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Barriers remain for ‘non-traditional’ students attempting to join the Bar

Universities struggle against stereotypically perceived constraints on barrister profession

25 April 2016

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Students from 'non-traditional' backgrounds continue to face serious challenges trying to join the Bar, new research has found.

The first detailed study into the role of the Inns of Court in increasing social mobility found that those not traditionally represented at the Bar - students from lower social economic backgrounds, the first in their families to go to university, and those with disabilities - suffered from a lack of understanding of the profession, along with financial constraints that made it difficult for aspiring barristers to complete work experience.

Funded by Keele University and the Honourable Society of the Inner Temple, the study also highlights the difficulties some universities experience in negotiating the line between providing balanced, realistic, and accurate careers advice and reinforcing perceived stereotypes about the Bar.

The report recommends the Bar communicates to universities that recruitment is based on merit rather than educational establishment or background, while also exploring ways to address how such issues shape access to the profession.

The report also calls on the Bar to do more to help non-traditional students, for example, by offering expenses to students on mini-pupillages and educating those responsible for administering such schemes with a better understanding of social mobility.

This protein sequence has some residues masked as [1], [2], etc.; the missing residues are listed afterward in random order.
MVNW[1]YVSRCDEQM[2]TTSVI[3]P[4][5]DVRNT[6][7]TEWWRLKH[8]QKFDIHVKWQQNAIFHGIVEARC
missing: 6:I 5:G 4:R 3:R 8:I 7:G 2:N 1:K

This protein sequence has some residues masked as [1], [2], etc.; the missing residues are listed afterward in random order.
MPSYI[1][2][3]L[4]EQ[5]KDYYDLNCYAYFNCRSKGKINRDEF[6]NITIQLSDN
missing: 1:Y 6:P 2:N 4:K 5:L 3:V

The study draws on the experience of students who participated in the Inner Temple's Pegasus Access and Support Scheme (PASS), a programme designed to support students from underrepresented backgrounds entering into the profession.

PASS was found to work well in increasing mutual exposure between non-traditional aspiring entrants and chambers.

The financial support provided by the Inn and chambers in covering travel and expenses was said to be a key benefit of the scheme. Some PASS students had been forced to cut short their other mini-pupillages due to costs.

The author of the report, Dr Elaine Freer, said there needed to be more mutual understanding between students, universities, and the Bar to ensure gifted students did not slip through the net.

Professor Andrew Francis, who supervised the research, added: 'Traditional thoughts on work experience might prevent those sitting on interview panels from recognising the depth and breadth of experience that underrepresented students might have gained through other means.

'Our understanding of what merit is and how it is applied is often ill-defined. Interview and selection panels must be clear on what they are looking for. Otherwise the experiences of underrepresented groups can often be overlooked.'

Meanwhile, Patrick Maddams, chief executive of the Inner Temple, commented: 'Since 2009, the Inner Temple has worked hard to create a more diverse profession and this report shows that our programmes are transformational for individual students.

'The report is also challenging reading about what more can be done and we will not shy away from these challenges.'

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